An unwitting aim of the just released book “ADHD Does Not Exist” might be providing controversy and sales more than balanced insight and help, according to Dr. Harold Levinson.
“Dr. Saul’s claims and book ‘ADHD Does Not Exist’ are unfortunately characterized by many misleading and invalid statements,” notes dyslexia/ADHD expert Dr. Harold Levinson. As a result, it appeared important to clarify vital issues concerning the wellbeing of 11% of the population with ADHD as well as their dedicated caretakers.
Based on the official American psychiatric diagnostic criteria (DSM), inattention is only one of many symptoms and conditions required for properly diagnosing and understanding the complex syndrome called ADHD. These otherwise normal individuals are also often chronically foggy-minded, forgetful, distracted, unable to transition, follow-thru and plan, impulsive, hyper, disorganized, failing, easily frustrated, defiant, oppositional, learning disordered or dyslexic, clumsy and uncoordinated, anxious and depressed, dumb-feeling, and prone to drifting into drugs and even crime without proper intervention and therapy.
Importantly, these very same officially recognized DSM- defining criteria of ADHD exclude all other coexisting, albeit important, known causal determinants of inattention (eg. insufficient sleep, visual and auditory difficulties, mental retardation, autism, etc.) mentioned by Saul so as to avoid contaminating diagnostic errors.
Despite this clear distinction within DSM, Dr. Saul uses the above non-ADHD causes of inattention to mistakenly conclude in his book interviews that ADHD does not exist.
“By analogy, that’s similar to an oncologist presenting examples of benign tumors and then publishing a sensational text claiming ‘Malignant Tumors Do Not Exist’ and treatment is dangerous,” notes Levinson.
Many of Saul’s unique convictions are summarized in a New York Post pre-book-release interview from January 5, 2014: “A doctor argues that attention deficit disorder is not real – and we’re medicating 11% of American children when we should be fixing their underlying problems.” Moreover, he is reported to believe that the incidence of children with ADHD is “Zero.” And that ADHD is merely a collection of symptoms, not a disorder.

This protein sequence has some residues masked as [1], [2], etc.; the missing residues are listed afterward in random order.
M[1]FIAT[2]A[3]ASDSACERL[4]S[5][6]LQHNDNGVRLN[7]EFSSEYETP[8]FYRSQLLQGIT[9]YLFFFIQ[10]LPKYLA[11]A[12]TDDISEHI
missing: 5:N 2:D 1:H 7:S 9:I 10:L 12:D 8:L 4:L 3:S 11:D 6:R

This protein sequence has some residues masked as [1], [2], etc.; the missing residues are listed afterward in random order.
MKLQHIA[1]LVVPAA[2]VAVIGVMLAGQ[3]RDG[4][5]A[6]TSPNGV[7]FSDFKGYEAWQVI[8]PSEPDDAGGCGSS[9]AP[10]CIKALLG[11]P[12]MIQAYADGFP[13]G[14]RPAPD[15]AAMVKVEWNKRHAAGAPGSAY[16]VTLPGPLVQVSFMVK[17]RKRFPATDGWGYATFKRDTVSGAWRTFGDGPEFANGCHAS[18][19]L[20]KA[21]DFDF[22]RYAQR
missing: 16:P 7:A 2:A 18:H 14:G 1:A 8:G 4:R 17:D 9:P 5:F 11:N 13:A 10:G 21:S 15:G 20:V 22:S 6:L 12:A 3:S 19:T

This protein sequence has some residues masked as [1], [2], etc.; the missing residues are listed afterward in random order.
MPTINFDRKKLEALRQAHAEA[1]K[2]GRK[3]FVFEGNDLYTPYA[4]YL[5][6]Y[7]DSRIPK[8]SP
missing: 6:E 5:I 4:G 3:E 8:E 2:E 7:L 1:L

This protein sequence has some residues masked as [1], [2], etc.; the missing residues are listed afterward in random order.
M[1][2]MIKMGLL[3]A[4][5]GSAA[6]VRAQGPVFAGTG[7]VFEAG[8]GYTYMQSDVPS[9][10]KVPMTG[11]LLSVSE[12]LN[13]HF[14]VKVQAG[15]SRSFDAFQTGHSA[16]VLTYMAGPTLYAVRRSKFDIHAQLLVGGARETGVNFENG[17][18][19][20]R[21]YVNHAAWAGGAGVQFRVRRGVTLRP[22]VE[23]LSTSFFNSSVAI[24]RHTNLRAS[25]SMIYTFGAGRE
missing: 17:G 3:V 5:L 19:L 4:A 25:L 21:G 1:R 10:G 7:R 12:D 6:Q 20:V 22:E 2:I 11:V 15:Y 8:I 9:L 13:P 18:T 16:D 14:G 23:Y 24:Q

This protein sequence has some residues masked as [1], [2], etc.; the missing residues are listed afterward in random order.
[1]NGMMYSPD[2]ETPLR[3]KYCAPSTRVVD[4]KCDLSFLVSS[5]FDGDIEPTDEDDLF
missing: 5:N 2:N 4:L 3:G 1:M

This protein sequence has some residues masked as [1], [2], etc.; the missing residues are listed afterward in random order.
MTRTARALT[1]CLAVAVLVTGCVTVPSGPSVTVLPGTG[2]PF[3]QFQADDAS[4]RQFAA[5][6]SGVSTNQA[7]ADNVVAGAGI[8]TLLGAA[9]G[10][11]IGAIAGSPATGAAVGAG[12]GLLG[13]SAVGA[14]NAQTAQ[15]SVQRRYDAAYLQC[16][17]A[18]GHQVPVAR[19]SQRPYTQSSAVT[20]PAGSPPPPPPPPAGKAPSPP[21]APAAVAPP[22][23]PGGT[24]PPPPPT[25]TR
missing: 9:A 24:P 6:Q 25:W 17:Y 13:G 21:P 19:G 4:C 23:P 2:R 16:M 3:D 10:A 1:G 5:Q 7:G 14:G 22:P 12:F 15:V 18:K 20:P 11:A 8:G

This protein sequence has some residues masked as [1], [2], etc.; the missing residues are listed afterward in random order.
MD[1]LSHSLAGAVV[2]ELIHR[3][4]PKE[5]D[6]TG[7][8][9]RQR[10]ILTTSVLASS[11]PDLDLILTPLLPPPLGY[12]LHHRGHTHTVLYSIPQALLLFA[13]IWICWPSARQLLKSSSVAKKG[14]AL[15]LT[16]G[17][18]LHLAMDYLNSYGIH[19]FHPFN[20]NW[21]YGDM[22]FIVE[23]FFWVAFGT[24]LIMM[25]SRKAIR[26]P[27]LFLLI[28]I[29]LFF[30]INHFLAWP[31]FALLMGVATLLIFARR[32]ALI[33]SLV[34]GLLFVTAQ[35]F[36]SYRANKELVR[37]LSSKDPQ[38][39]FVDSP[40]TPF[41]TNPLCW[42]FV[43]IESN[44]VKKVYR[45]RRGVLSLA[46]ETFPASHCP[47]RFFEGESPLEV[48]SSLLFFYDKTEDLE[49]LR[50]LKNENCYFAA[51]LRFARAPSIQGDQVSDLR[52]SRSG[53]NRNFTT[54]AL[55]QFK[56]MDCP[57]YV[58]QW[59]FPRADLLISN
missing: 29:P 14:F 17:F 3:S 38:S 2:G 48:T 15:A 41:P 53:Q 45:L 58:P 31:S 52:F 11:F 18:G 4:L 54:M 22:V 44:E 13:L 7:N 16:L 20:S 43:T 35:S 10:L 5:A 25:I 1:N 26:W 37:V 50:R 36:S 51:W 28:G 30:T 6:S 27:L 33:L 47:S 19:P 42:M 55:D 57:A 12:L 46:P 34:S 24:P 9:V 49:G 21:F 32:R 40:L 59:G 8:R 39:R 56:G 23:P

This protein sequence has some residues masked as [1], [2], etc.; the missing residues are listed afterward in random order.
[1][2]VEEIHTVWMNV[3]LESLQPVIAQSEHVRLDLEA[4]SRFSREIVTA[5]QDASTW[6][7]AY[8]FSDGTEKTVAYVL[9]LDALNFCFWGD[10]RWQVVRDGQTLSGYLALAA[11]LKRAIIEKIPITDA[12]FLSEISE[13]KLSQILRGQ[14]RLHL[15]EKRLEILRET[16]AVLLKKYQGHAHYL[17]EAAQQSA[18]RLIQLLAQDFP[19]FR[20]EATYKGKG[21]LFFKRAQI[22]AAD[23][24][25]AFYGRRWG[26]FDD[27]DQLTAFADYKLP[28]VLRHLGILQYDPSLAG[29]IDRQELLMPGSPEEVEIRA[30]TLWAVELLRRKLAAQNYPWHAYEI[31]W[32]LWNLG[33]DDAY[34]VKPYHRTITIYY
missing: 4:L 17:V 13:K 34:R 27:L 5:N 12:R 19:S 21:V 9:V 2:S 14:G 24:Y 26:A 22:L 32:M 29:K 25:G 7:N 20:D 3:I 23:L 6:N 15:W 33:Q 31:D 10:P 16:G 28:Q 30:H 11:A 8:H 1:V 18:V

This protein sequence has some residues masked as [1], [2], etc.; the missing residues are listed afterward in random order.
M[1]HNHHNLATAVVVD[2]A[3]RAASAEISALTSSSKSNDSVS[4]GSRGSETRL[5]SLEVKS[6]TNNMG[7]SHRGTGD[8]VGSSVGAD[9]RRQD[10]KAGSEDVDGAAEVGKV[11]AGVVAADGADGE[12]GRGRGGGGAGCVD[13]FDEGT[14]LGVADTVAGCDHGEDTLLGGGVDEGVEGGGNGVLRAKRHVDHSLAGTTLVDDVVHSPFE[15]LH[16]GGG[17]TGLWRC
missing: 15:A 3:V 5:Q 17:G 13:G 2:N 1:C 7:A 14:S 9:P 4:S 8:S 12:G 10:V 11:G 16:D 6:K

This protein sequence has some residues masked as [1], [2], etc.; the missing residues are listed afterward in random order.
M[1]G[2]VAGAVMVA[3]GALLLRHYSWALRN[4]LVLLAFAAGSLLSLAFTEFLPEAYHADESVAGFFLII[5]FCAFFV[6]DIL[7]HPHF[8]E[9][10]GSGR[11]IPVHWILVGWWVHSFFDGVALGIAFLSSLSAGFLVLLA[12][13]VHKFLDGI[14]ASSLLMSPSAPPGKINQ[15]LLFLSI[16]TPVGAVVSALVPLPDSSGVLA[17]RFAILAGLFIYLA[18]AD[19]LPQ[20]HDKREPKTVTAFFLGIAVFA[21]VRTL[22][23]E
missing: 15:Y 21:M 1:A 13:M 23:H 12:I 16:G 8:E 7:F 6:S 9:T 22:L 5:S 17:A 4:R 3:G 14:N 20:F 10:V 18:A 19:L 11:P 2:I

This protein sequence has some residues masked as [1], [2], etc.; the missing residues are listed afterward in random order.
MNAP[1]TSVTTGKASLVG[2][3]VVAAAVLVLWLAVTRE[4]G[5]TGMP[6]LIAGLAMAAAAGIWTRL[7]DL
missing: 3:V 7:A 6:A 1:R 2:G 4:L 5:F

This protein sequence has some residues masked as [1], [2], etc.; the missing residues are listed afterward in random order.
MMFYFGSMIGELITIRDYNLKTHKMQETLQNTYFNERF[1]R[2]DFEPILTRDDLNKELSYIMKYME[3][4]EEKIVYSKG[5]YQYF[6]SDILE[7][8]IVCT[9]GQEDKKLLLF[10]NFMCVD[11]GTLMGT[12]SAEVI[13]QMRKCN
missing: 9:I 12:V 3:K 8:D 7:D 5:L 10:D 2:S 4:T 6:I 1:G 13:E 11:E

Saul’s remarks that stimulants are dangerous also suggest he may be confusing the inevitable dangers due to improper management and unsupervised drug abuse with the tested, safe and often amazing benefits offered by low and slow incremental doses of therapeutic stimulants to the vast ADHD majority when properly monitored.
Perhaps the analysis of a few more of the author’s arguments may be helpful to those in need of additional clarity. Thus, for example:
1. “Who gains,” Levinson wonders, “the reader or the publisher, by Saul’s statements suggesting that a majority of physicians must be incorrect for too readily and rapidly diagnosing and treating the symptoms of a non-existent disorder called ADHD with stimulants instead of correcting its underlying causation? [However, the causation of ADHD remains unknown and distinct from the causes of inattention noted by Saul.] Many also believe that aggressive sales tactics from pharmaceutical companies also significantly contribute the higher incidence of reported ADHD and those treated.”
As noted by Levinson in Total Concentration, a significant percentage of patients with milder ADHD were previously excluded by a DSM error from proper diagnosis and treatment. By correcting this flaw within repeated DSM updates, Levinson believes the recognized incidence of ADHD has increased, no doubt facilitated by stimulant profit motives. However, the prevalence of this disorder is the same as before drug profit became a factor. Similarly, the recognized incidence of dyslexia has also dramatically increased over the past decades via enhanced insights without any drug profit interference whatsoever.
2. “Who gains by Dr. Saul’s failure to inform readers of the often devastating risks of non-treatment for ADHD?” asks Levinson. “Most research indicates that non-treatment of ADHD tragically results in a much higher probability of failure, drug abuse and addiction, as well as guaranteeing continuation of all the chronically devastating inattentive and non-inattentive symptoms described above.”
“Quite clearly, many more commentaries will be irresistibly drawn into this evolving controversy once the book is finally released 2/14,” Dr. Levinson predicts. “And two things are most likely to rapidly occur: more books will be sold, and more people in need of vital help will be frightened, conflicted and confused.”
Anyone willing to bet otherwise, please contact Dr. Harold Levinson.
About Harold Levinson, M.D. Formerly Clinical Associate Professor of Psychiatry at New York University Medical Center, Dr. Harold Levinson is currently Director of the Levinson Medical Center for Learning Disabilities in Long Island, New York. He is a well-known neuropsychiatrist, clinical researcher and author.